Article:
It has been ten years since The Royal Danish Ballet’s last visit to Sadler’s Wells. They are certainly a very popular company to catch as evidenced by the the bouts of contented cheers from the audience, throughout their peformance. This time its a delightful mixed bill featuring twelve principal dancers and soloists from the Royal Danish Ballet performing excerpts from August Bournonville’s repertoire. Whilst disappointing that Alban Londorf (the Dane’s answer to Carlos Acosta) is replaced, the essence of Bournonville is none-the-less alive and dancing.
The programme open with the very energetic pas de sept from Folktale. The joyful energy throughout this dance resonates with the audience. It is here that Bournonville’s impressive male choreography is first seen: how they leap and jump across the stage, whilst the upper body remain ‘held’ and tight is extraordinary!
The pas de deux from The Flower Festival in Genzano is a calmer affair: sweet and playful. The two dancers demonstrate natural grace that contrast their quick footwork with ease.
The playful theme continue with the next work Jockey Dance. This highly comic dance is a crowd pleaser; the colourful characterisation from both dancers is kept even whilst taking their bows. It is impossible to watch without a huge grin on your face, possibly underscoring that Bournonville’s Jockey Dance is devised to depict something which is close to quintessential ‘Britishness’ (our love of horse riding) and thats what keeps you smiling.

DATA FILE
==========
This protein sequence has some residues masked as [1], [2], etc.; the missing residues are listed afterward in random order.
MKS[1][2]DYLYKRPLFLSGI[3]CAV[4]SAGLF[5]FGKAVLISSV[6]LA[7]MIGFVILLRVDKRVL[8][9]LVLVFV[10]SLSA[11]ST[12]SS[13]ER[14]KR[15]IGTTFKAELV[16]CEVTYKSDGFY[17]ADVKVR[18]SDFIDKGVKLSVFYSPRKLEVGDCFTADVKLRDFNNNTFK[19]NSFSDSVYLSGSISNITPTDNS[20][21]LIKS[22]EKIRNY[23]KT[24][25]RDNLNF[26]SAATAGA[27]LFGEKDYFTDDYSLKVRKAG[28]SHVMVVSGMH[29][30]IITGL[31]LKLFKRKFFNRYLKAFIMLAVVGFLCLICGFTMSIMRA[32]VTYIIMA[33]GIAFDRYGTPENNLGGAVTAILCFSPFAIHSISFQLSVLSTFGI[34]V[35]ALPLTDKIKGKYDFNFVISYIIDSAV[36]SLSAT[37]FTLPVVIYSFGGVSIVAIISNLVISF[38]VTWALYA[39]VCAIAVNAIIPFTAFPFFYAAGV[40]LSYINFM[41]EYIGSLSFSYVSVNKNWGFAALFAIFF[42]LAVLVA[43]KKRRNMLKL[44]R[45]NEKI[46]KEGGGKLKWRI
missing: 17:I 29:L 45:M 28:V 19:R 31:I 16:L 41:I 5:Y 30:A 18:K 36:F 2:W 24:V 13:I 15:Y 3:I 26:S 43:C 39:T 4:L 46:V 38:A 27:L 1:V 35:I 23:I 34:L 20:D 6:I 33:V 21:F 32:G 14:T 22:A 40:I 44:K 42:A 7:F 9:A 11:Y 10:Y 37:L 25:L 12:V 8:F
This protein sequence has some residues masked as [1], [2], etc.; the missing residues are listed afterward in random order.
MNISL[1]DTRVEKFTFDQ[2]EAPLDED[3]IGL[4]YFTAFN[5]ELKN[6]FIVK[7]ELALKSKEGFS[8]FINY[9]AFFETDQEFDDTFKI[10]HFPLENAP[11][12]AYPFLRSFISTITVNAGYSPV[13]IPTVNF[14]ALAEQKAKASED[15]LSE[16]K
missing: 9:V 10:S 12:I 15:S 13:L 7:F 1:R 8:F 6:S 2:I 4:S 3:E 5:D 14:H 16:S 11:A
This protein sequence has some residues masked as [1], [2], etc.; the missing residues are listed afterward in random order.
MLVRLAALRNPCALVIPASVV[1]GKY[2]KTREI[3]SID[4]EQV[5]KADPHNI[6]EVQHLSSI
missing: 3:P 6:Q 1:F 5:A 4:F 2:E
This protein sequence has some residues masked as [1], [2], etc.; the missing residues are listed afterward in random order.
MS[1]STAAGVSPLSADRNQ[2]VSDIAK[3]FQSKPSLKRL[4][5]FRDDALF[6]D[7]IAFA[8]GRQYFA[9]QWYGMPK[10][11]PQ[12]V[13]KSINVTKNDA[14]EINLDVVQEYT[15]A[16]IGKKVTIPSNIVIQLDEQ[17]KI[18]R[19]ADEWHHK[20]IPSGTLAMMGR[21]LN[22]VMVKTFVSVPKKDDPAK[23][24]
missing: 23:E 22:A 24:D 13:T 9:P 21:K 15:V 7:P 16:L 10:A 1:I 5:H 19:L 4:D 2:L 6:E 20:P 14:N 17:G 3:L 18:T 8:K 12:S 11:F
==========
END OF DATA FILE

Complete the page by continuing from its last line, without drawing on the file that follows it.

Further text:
La Sylphide provide a complete contrast to this happy work. This piece is notable as it does not conform to Bournonville’s usual formula of a happy ending. We are treated to Act Two, the dramatic finale that sees both Sylph and James die in this tragic love story.
The second half of the mixed bill contain the beautiful pas de trois from The Conservatory. This is, as a member of the audience seated next to me declare, ‘simply gorgeous’. The warm smiles from the dancers present the kindness that Bournonville wanted his dancers to exhibit; their eyesight is often lower than other Ballet styles as he did not want his dancers to appear proud. This pas de trois is the epitome of harmony and grace.
The finale of Napoli with its pas de six and tarantella is the perfect choice of a finishing number. The happy, celebratory dance; full of light and quick steps provide an opportunity for all dancers to showcase their skillset in a combination of small solos and duets, as well as high impact unison sections.
The Peacock Theatre with its smaller setting enables its audience to have an intimate experience with the performers. This compensates for the absence of live orchestra for the dancers to respond to.
The Royal Danish Ballet are certainly worth the wait!
Reviewd by Sara Daniels
(Sara is a freelance dance teacher and lecturer in dance education)